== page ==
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A fire which broke out 25 years ago today in Windsor Castle would cause damage which took five years and cost more than £35m to repair.

Windsor Castle is the world’s largest inhabited castle and one of the official residences of Queen Elizabeth II, who was celebrating her 45th wedding anniversary to Prince Philip on the day the devastating fire broke out.

It started at 11-15am in the Queen’s Private Chapel, where a spotlight had inadvertently been pressed up against a 30ft long curtain. Heat generated by the spotlight caused the curtain to ignite and, once alight, the fire quickly spread. The castle had its own fire brigade, who were soon alerted when an alarm went off in its watch room, manned at the time by the Chief Fire Officer.

The alarm showed the location of the fire on a grid map of the castle, but other lights quickly began flashing, indicating that the fire was spreading at alarming speed to other rooms. As well as alerting his own men, the Chief Fire Officer activated the public fire alarm and used a direct line to alert the Royal Berkshire Fire and Rescue Service.

Building contractors working in a room near the chapel tried to tackle the blaze using fire extinguishers, while others began hurriedly removing paintings and other valuables from the chapel before the intense heat and falling embers forced them to evacuate just after 11-30am.

When the castle’s own Land Rover fire engine arrived on the scene at 11-41am, a large part of the castle’s State Apartments was already ablaze. The first external fire crews arrived a few minutes later and quickly called for backup, realising they would have a major fire on their hands. Eventually around 250 firefighter and 40 fire engines would be used to fight the blaze, which took nine hours to bring under control and another six to finally extinguish.

As firefighters began tackling the blaze, a major operation was launched to salvage valuable furniture, works of art and other artefacts from rooms threatened by the spreading fire. Prince Andrew, who had been in the castle when the fire broke out, played a part in directing the salvage operation, which initially involved castle staff, contractors working on site and other volunteers. They were soon aided by soldiers from the Household Cavalry and the Life Guards who rushed to the scene from their barracks.

In total almost 400 people were involved in the salvage operation. Fire officers told them to leave heavy tables and chests behind and concentrate on smaller, more portable items. They managed to save 300 clocks, thousands of valuable books, historic manuscripts and old master drawings from the Royal Library, dozens of paintings, wall hangings, carpets, rugs and a large quantity of furniture.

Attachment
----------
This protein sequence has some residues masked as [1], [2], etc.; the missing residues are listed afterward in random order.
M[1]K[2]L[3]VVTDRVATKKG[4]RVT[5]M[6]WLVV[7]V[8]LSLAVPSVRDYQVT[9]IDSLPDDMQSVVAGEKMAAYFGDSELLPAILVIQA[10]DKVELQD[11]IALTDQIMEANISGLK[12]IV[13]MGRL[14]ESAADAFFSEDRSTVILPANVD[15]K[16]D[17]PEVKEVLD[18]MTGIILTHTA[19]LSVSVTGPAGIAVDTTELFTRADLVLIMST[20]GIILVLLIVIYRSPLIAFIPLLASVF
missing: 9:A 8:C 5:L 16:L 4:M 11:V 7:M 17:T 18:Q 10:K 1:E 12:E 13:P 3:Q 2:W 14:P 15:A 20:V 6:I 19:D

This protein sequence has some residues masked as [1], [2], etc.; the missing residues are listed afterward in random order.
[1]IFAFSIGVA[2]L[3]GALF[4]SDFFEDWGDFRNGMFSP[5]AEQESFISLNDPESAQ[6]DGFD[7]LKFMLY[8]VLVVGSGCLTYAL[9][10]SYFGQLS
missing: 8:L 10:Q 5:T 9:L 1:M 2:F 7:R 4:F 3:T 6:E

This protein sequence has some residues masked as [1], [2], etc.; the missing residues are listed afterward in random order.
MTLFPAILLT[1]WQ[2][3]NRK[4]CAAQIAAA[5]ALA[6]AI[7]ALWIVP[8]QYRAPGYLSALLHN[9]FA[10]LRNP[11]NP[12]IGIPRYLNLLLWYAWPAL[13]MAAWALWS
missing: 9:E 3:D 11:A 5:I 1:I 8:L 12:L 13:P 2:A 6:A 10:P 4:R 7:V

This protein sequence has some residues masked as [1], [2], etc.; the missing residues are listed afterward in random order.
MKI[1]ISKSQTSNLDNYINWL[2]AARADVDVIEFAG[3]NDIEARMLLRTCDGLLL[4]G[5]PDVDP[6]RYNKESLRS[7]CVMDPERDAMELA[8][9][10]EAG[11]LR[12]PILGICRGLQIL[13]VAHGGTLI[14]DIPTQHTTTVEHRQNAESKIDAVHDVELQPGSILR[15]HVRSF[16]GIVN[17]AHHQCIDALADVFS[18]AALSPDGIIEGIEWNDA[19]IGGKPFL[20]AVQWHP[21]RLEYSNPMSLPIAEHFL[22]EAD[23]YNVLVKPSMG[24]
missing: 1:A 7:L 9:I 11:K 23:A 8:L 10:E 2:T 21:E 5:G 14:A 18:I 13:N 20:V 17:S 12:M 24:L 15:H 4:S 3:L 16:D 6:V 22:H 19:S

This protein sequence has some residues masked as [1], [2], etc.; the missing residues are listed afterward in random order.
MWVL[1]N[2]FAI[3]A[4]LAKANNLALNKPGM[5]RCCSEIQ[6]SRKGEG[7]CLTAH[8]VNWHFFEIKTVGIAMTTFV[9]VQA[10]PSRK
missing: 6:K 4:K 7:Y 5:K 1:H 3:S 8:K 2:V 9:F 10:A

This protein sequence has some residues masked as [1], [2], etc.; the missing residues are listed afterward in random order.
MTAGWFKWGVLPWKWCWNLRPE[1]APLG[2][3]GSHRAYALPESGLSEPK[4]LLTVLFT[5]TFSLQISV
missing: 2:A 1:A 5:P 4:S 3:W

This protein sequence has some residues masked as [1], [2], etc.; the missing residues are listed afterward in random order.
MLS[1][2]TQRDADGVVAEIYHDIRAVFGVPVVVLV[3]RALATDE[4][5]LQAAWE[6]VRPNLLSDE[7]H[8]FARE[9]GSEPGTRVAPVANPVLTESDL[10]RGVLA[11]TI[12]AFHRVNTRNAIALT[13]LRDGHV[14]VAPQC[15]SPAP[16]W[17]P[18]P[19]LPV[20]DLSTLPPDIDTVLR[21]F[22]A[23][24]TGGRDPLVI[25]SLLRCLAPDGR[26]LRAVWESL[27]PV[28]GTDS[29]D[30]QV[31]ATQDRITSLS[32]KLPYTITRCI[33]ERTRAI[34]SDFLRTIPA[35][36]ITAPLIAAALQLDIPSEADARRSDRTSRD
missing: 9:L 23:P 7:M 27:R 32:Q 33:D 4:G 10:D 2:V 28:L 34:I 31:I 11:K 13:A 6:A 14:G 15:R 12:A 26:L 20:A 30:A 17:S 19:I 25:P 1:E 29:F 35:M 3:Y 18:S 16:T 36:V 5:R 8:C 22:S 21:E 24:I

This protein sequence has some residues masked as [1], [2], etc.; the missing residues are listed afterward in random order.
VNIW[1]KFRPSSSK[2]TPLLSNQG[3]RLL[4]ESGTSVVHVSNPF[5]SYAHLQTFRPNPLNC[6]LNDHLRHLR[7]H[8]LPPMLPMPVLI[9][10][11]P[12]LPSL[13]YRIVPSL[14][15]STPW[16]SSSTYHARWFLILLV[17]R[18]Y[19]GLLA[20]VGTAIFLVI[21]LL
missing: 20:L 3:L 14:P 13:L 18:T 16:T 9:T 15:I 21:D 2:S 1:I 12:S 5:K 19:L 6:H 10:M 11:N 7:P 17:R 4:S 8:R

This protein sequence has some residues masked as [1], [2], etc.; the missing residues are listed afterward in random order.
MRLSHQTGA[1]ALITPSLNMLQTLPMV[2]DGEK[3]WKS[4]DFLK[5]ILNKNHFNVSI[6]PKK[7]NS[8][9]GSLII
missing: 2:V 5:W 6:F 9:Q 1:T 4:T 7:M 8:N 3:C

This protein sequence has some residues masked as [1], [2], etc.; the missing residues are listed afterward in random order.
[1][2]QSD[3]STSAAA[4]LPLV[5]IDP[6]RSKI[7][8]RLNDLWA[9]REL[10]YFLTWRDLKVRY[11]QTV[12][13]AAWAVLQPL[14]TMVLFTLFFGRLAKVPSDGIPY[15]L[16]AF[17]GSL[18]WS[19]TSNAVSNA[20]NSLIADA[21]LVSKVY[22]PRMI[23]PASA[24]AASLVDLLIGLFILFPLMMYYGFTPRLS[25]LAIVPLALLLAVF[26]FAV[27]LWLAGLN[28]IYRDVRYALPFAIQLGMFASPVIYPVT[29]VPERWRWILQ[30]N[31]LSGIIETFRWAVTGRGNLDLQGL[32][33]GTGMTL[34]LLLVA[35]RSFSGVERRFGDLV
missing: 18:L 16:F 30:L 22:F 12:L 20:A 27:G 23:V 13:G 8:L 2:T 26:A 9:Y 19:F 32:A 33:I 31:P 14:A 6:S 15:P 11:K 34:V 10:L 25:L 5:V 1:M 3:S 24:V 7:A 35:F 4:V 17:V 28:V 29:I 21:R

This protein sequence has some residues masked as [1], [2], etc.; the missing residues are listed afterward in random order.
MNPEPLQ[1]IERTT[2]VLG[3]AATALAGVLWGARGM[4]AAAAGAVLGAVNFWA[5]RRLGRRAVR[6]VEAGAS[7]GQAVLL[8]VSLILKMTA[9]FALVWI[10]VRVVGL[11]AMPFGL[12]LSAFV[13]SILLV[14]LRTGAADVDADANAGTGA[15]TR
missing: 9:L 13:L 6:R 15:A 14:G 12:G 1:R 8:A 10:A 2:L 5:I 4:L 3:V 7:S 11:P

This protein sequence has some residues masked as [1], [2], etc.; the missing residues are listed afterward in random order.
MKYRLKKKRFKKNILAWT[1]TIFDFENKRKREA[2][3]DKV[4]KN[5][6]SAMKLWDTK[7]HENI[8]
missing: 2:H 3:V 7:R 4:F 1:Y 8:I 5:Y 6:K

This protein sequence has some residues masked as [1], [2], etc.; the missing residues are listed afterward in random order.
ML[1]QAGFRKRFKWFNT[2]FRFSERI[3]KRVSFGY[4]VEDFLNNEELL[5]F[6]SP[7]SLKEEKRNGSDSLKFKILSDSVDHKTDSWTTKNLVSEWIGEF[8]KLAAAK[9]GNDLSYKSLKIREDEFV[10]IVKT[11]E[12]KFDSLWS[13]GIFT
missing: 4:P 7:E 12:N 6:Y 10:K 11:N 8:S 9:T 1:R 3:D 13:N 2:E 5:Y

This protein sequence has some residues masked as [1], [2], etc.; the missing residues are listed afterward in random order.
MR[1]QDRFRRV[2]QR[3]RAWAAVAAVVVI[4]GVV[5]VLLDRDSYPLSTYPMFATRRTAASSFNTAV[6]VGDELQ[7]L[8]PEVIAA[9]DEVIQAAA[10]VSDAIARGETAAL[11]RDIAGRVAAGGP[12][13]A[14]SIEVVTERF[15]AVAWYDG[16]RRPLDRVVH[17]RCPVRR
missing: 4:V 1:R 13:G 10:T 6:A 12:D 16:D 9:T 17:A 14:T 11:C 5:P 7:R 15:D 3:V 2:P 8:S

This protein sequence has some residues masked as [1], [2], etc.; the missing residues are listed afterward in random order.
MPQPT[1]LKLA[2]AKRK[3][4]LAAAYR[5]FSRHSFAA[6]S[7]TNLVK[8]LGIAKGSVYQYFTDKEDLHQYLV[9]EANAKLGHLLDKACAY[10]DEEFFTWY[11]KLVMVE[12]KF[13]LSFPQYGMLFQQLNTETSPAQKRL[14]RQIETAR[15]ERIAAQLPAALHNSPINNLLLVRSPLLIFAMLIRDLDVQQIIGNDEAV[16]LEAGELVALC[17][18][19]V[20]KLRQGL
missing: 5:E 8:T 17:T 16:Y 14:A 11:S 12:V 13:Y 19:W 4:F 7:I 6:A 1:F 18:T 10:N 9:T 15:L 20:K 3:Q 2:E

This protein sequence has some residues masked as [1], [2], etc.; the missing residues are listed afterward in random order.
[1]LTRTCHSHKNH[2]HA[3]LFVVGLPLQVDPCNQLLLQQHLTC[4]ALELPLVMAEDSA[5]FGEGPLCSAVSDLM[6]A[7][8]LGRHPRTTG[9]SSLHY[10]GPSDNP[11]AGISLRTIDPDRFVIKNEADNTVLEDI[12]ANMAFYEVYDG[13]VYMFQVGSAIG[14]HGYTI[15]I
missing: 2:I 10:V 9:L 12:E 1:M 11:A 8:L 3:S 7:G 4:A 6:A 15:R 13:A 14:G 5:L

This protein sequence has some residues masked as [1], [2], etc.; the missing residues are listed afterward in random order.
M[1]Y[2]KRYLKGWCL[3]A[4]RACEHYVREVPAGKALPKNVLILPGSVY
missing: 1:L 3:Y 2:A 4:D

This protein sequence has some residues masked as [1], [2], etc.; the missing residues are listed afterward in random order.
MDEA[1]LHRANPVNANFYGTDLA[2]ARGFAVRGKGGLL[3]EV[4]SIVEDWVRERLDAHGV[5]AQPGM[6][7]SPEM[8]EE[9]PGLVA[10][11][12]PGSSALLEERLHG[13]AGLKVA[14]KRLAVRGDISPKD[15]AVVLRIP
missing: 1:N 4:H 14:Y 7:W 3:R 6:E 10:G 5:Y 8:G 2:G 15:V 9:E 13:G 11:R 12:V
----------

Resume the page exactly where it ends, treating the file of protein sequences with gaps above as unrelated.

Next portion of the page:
Initially they were placed outside on tarpaulins until the police called in dozens of removal vans from across the home counties to transport the salvaged belongings to other safe parts of the castle. Mercifully, no-one was killed or seriously injured in the blaze, although five firemen needed hospital treatment for minor injuries and a decorator who had been working in the chapel needed treatment for burnt hands sustained while rescuing paintings.

Not everything could be saved and many artefacts were lost forever, including a very large painting which was too big to move, an 18ft long sideboard, an organ and several chandeliers. Irreparable damage was also caused to the structure of several buildings which themselves had significant historic and artistic worth. The floors of the castle’s Brunswick Tower collapsed, followed by its roof, leaving the tower completely gutted. In the evening the roof of St George’s Hall, a lavishly decorated banqueting hall, caved in and flames could be seen leaping 50ft into the air.

The fire was finally extinguished in the early hours of the following morning, having had 1.5 million gallons of water pumped onto it through the firemen’s hoses. The early focus was on assessing the damage, but it soon turned to who would foot the bill for repairs and restoration. The castle is owned by the British government rather than the Royal Family, but there was hostility to any suggestion that the taxpayer should foot the bill when the Queen did not even pay income tax.

In the end the Queen agreed to meet 70% of the restoration costs, contributing £2m of her own money and opening up Buckingham Palace to the paying public to help generate the extra cash. Windsor Castle already held public tours, which quickly resumed, with the proceeds channelled to the restoration fund. As a side-effect of the debate, the Queen also agreed to start paying income tax from 1993, the first British monarch to do so since the 1930s.

The final cost of the restoration was £36.5m and it was completed almost five years to the day since the fire, officially ending in November 1997. As part of the work, new and state-of-the-art fire prevention measures were installed throughout the castle.

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